Getting into the Report


Let’s run through the terms that make up a company’s cash flow statement and discuss why they are important.

Below we are going to be showing examples from Praxair’s Cash Flow Statement from their 2011 10-k report, which can be found here. (On page 51)

(click to enlarge)

Parts of the Cash Flow Statement

Let’s quickly discuss the terms on Praxair’s Cash Flow Statement and common on other company’s Cash Flow Statements:

There are primary 3 elements of a company’s cash flow:

  1. Operations
  2. Investing
  3. Financial

Cash Provided by Operations – Represents the change in the company’s cash reserves due to day-to-day operations of the business. A lot of numbers come together here, many of which are copied over from the income statement and balance sheet.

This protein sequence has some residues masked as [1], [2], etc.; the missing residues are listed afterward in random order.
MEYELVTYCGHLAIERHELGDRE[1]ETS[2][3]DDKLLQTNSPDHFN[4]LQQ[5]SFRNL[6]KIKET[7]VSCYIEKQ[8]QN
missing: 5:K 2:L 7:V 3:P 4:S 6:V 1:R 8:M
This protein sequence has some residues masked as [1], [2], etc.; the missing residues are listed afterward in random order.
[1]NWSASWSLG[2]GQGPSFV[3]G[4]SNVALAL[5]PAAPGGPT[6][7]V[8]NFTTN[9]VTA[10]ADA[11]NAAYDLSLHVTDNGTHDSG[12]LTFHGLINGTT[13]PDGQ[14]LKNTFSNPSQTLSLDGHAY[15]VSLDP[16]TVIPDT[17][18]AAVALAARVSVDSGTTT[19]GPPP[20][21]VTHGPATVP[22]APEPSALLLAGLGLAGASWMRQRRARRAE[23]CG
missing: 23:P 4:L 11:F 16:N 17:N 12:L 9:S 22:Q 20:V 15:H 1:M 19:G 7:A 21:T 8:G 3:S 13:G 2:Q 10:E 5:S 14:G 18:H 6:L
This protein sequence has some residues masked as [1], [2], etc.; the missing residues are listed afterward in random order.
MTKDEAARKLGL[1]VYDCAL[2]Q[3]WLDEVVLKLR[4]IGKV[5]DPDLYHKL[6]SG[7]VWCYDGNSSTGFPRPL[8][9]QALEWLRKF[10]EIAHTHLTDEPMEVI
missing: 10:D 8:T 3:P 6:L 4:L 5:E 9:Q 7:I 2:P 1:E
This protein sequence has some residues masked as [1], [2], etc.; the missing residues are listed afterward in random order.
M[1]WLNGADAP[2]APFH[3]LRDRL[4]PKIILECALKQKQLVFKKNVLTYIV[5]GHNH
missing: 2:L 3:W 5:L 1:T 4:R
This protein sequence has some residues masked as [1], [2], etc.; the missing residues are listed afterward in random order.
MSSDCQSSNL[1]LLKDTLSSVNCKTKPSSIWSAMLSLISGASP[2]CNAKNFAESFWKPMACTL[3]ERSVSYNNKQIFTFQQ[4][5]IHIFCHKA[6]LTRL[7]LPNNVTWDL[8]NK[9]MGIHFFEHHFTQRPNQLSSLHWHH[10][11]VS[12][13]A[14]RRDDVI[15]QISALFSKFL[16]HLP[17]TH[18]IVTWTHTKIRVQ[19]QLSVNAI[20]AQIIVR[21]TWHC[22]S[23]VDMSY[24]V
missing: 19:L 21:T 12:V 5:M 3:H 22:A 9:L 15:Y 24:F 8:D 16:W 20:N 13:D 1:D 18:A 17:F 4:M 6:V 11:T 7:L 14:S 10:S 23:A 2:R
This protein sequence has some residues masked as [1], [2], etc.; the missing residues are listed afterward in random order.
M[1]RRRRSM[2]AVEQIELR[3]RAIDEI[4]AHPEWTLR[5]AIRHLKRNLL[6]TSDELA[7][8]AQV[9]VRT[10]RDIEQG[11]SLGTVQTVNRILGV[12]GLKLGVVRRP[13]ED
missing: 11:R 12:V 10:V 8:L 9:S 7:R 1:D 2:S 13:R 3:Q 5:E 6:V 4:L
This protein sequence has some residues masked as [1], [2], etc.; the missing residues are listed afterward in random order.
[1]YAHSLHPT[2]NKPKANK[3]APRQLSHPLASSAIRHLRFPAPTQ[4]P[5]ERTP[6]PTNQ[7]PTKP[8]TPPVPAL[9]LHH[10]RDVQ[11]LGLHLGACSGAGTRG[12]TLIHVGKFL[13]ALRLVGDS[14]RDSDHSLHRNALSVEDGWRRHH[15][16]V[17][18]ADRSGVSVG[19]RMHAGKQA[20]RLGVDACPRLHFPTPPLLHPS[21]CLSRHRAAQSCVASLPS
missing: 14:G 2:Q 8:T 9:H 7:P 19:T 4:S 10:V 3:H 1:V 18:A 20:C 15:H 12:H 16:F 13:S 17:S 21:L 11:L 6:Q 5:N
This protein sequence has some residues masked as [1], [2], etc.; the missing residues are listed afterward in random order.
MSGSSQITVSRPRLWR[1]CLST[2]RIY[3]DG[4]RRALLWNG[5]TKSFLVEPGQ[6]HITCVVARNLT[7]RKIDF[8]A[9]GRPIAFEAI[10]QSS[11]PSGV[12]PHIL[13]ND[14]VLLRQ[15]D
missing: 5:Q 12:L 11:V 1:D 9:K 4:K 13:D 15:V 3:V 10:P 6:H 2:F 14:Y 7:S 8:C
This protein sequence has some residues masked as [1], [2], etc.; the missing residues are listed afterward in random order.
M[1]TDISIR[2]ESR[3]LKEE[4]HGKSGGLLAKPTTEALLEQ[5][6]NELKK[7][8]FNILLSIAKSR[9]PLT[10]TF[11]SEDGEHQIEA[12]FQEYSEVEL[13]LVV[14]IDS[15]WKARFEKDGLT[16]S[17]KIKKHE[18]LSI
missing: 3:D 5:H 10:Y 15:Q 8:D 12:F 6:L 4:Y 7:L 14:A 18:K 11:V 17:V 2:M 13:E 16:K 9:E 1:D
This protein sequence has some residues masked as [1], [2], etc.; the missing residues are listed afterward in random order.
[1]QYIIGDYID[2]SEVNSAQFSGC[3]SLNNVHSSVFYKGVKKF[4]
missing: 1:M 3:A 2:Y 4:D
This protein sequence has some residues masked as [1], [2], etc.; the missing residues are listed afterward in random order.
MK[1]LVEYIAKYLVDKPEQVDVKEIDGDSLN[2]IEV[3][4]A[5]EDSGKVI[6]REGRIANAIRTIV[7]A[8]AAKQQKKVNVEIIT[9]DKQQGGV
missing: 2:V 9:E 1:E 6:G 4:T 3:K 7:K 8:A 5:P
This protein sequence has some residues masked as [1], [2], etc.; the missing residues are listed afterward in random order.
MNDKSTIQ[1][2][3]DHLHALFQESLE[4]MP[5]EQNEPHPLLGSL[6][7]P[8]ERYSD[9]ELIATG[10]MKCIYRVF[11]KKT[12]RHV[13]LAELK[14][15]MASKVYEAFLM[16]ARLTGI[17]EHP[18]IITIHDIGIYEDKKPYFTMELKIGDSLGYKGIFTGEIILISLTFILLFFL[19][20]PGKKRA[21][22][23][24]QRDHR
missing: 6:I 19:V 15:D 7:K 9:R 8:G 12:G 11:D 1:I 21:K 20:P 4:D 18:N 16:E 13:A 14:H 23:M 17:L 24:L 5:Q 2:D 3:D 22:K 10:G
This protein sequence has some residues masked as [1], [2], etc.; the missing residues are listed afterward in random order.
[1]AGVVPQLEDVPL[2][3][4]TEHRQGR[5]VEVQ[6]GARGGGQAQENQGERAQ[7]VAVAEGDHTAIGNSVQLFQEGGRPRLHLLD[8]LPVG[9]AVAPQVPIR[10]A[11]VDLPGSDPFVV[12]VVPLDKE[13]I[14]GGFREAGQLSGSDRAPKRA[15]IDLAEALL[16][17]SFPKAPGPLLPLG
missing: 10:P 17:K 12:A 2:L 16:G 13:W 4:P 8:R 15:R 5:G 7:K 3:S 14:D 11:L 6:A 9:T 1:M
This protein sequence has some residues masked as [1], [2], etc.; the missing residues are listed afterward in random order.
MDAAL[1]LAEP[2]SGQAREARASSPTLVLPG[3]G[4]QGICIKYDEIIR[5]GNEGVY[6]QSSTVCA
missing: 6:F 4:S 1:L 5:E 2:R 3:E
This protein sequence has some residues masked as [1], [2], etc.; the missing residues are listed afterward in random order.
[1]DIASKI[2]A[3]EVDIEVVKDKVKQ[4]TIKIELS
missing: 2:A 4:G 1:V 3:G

The net cash provided by operations represents the total amount of money that flowed into the company during the year minus items like depreciation, amortization, or other non cash charges.

Note: This is different than the company’s profit as reported on the income statement! (More on this later)

Cash Flow from Investments – Represents the change in the company’s cash reserves due to money spent to keep the company running (Also known as Capital Expenditures – such as buying supplies and materials, repairing equipment, etc). Other examples include money used to acquire other companies, money received from selling part of its business or money spent or received from buying or selling equipment, property or other fixed assets.

Cash Flow from Financing Activities – Represents the change in the company’s cash reserves due to receiving money from loans, buying or selling stock or money being paid out as dividends to shareholders.

Most terms seen on the cash flow statement are self explanatory, or have been seen on the company’s balance sheet statement or income statement. There is one significant new term listed here: